16 June 1998
Too Much Exercise Can Lead To Bulimia
Bingeing and vomiting between bouts of training may be something we expect from Paul Gascoigne, but new research suggests that some young women who do too much exercise risk developing serious eating disorders. In the first-ever study to focus on the role of physical activity in the lives of women suffering from bulimia nervosa, psychologist Nancy Barnett from the University of Washington finds some disturbing connections.
"Generally, Americans need to do more, not less, exercise because this is a sedentary society," she says. "But for a minority, exercise is not helping them because it is excessive and even dangerous. Some women are doing too much, such as those who feel that they must exercise every single day at high levels of exertion. This behaviour affects their self image, their relationships and how they eat. For these women, exercise becomes a compulsion; they feel bad if they stop and will give up other important aspects of their life to make time for exercise."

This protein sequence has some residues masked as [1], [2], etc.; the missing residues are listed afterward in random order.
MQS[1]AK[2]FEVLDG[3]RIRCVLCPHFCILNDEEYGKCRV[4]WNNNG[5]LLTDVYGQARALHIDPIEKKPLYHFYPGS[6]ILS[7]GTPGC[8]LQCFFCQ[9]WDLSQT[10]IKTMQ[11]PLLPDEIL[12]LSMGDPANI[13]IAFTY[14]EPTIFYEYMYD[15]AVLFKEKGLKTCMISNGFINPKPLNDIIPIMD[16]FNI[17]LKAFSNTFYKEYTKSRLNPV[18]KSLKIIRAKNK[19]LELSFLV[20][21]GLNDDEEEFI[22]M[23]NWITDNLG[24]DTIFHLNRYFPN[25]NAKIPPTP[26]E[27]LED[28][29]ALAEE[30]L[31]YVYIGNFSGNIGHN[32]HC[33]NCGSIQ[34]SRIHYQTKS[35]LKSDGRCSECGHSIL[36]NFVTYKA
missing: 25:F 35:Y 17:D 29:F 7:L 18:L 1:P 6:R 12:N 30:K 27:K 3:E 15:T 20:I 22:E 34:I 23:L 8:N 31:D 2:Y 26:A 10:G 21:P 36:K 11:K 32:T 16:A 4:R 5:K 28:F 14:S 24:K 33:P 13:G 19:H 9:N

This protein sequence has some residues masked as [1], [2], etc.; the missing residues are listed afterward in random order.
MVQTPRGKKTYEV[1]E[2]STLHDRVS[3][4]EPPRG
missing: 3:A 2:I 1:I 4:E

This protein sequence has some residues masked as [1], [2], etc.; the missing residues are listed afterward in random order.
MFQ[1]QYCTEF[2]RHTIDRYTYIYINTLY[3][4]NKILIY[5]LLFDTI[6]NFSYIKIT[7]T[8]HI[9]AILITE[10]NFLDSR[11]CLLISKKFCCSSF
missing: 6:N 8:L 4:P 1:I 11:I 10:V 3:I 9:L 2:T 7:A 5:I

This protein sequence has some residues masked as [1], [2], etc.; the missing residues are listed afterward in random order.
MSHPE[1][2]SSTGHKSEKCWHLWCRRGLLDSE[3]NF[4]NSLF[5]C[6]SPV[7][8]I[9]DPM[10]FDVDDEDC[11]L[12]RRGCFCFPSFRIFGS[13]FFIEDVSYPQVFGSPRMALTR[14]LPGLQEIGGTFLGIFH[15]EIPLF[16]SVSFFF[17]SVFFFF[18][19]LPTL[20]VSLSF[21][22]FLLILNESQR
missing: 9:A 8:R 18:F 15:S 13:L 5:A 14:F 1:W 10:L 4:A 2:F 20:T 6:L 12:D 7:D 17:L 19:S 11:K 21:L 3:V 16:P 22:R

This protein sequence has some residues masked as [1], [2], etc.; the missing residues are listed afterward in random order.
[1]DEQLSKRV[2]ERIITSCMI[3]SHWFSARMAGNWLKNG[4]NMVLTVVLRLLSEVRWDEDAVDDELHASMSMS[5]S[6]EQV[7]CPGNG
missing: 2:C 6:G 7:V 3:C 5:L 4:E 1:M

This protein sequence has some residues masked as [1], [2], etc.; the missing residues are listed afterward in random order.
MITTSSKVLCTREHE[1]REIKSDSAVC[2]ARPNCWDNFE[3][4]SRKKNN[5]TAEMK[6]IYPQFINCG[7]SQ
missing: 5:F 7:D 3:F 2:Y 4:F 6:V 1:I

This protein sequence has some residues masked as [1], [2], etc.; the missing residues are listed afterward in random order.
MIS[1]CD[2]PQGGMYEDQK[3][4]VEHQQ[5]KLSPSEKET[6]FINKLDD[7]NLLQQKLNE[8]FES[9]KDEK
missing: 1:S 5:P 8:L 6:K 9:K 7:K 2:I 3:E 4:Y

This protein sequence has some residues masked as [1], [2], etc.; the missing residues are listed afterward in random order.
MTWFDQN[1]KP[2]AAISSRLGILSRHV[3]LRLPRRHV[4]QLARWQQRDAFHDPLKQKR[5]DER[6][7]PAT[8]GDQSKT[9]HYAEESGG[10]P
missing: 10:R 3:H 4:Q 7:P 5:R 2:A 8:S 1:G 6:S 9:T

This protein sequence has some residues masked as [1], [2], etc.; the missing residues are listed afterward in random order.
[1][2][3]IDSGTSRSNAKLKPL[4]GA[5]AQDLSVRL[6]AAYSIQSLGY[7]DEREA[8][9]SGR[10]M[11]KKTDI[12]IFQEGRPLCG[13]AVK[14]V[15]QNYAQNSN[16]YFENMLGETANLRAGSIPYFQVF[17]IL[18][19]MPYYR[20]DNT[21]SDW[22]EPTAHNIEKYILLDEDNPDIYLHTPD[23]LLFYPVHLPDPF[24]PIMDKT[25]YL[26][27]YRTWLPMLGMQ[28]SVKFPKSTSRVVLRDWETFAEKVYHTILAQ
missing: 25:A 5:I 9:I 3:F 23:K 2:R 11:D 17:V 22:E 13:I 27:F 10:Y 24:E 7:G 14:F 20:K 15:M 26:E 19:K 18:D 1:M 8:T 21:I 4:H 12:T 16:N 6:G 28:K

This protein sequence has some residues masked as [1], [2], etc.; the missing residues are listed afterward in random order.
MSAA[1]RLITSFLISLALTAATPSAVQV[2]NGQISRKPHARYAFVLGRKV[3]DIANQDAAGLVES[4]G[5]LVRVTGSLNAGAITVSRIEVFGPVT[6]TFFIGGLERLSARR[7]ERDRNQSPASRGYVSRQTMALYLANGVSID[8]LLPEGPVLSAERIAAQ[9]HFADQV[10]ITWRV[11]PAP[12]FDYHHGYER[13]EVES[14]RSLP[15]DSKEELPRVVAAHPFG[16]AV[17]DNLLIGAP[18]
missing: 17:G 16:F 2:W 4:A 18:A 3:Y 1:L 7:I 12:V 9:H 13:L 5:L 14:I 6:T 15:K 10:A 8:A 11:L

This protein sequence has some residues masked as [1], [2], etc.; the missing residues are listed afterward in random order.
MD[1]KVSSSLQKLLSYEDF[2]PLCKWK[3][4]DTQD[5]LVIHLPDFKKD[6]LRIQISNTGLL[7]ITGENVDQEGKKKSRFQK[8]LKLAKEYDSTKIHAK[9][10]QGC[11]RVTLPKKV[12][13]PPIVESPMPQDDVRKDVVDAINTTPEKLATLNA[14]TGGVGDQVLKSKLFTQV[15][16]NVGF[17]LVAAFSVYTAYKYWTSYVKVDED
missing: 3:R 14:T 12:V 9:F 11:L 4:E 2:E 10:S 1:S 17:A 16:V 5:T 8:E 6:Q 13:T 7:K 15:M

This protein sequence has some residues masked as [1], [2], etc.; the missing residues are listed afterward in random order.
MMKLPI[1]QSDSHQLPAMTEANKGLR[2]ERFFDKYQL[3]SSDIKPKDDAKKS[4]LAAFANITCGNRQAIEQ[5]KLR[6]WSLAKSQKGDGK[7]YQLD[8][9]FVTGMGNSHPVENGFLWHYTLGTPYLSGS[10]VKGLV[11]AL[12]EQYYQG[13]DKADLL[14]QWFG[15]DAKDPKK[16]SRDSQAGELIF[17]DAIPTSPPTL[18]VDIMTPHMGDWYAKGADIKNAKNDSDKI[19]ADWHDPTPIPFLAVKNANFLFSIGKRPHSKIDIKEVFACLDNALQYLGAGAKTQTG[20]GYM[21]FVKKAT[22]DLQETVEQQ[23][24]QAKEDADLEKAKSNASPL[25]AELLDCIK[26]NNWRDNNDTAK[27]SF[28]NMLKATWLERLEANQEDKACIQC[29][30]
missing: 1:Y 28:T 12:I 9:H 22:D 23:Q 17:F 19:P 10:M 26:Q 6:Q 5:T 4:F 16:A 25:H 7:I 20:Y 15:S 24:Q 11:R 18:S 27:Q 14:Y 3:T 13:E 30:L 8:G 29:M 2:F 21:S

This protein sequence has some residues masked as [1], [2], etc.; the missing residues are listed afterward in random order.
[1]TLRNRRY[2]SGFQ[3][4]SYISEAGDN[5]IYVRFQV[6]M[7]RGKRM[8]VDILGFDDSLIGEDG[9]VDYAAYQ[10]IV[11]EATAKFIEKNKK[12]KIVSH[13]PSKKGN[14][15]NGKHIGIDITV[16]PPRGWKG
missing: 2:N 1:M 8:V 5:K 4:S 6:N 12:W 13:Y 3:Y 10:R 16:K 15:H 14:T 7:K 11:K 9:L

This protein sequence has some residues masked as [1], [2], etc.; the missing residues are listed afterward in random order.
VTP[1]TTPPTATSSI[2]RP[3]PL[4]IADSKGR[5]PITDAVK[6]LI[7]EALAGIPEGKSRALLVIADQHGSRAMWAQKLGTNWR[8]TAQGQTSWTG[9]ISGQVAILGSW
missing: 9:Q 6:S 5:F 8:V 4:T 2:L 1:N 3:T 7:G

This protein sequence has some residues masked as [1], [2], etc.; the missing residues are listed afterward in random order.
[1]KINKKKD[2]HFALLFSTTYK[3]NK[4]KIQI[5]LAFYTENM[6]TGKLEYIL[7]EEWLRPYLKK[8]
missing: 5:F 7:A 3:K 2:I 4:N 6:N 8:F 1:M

Barnett studied four groups of twenty women each: purging bulimics, exercising bulimcs, obligatory or over-exercisers, and women who did not over-exercise or have an eating disorder. Purging bulimics showed the highest levels of binge eating, depression and overall psychological disturbance, with exercising bulimics coming a close second. Significantly, non-bulimics with a tendency to over-exercise showed signs of pathological behaviour too.
"These women have a greater degree of dietary restriction, preference for thinness and greater dissatisfaction with life than non-eating-disordered women," says Barnett. "This indicates that young women who exercise at high levels are at risk for eating problems and general unhappiness."
An estimated 13 per cent of young women aged 15 to 25 suffer from bulimia in the United States. As many as 91 per cent of them are thought to engage in excessive exercise to compensate for binge eating.